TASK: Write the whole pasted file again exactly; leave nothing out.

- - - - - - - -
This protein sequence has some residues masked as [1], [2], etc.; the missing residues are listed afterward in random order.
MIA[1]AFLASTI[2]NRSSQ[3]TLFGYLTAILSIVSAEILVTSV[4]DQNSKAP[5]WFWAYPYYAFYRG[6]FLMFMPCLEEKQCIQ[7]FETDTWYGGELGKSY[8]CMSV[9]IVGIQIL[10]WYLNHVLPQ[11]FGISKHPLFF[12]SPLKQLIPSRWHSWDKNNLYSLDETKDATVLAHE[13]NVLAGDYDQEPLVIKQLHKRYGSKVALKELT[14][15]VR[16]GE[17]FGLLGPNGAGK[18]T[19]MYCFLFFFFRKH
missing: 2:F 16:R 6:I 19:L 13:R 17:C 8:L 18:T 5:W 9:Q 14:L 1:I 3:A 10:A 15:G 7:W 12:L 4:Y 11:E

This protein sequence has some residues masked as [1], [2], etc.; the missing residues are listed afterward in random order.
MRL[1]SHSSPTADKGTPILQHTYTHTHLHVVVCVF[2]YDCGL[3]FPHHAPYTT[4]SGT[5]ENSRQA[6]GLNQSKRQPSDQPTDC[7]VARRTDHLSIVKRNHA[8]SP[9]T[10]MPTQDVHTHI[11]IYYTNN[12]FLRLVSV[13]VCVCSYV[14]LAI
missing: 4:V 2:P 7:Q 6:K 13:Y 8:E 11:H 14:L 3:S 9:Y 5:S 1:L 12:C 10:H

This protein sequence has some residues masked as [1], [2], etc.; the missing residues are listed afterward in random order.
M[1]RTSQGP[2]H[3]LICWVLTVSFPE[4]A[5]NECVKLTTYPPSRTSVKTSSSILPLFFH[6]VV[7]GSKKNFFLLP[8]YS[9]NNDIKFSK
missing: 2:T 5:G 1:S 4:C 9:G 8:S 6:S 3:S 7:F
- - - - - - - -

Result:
This protein sequence has some residues masked as [1], [2], etc.; the missing residues are listed afterward in random order.
MIA[1]AFLASTI[2]NRSSQ[3]TLFGYLTAILSIVSAEILVTSV[4]DQNSKAP[5]WFWAYPYYAFYRG[6]FLMFMPCLEEKQCIQ[7]FETDTWYGGELGKSY[8]CMSV[9]IVGIQIL[10]WYLNHVLPQ[11]FGISKHPLFF[12]SPLKQLIPSRWHSWDKNNLYSLDETKDATVLAHE[13]NVLAGDYDQEPLVIKQLHKRYGSKVALKELT[14][15]VR[16]GE[17]FGLLGPNGAGK[18]T[19]MYCFLFFFFRKH
missing: 2:F 16:R 6:I 19:L 13:R 17:C 8:L 18:T 5:W 9:Q 14:L 1:I 3:A 10:A 15:G 7:W 12:L 4:Y 11:E

This protein sequence has some residues masked as [1], [2], etc.; the missing residues are listed afterward in random order.
MRL[1]SHSSPTADKGTPILQHTYTHTHLHVVVCVF[2]YDCGL[3]FPHHAPYTT[4]SGT[5]ENSRQA[6]GLNQSKRQPSDQPTDC[7]VARRTDHLSIVKRNHA[8]SP[9]T[10]MPTQDVHTHI[11]IYYTNN[12]FLRLVSV[13]VCVCSYV[14]LAI
missing: 4:V 2:P 7:Q 6:K 13:Y 8:E 11:H 14:L 3:S 9:Y 5:S 1:L 12:C 10:H

This protein sequence has some residues masked as [1], [2], etc.; the missing residues are listed afterward in random order.
M[1]RTSQGP[2]H[3]LICWVLTVSFPE[4]A[5]NECVKLTTYPPSRTSVKTSSSILPLFFH[6]VV[7]GSKKNFFLLP[8]YS[9]NNDIKFSK
missing: 2:T 5:G 1:S 4:C 9:G 8:S 6:S 3:S 7:F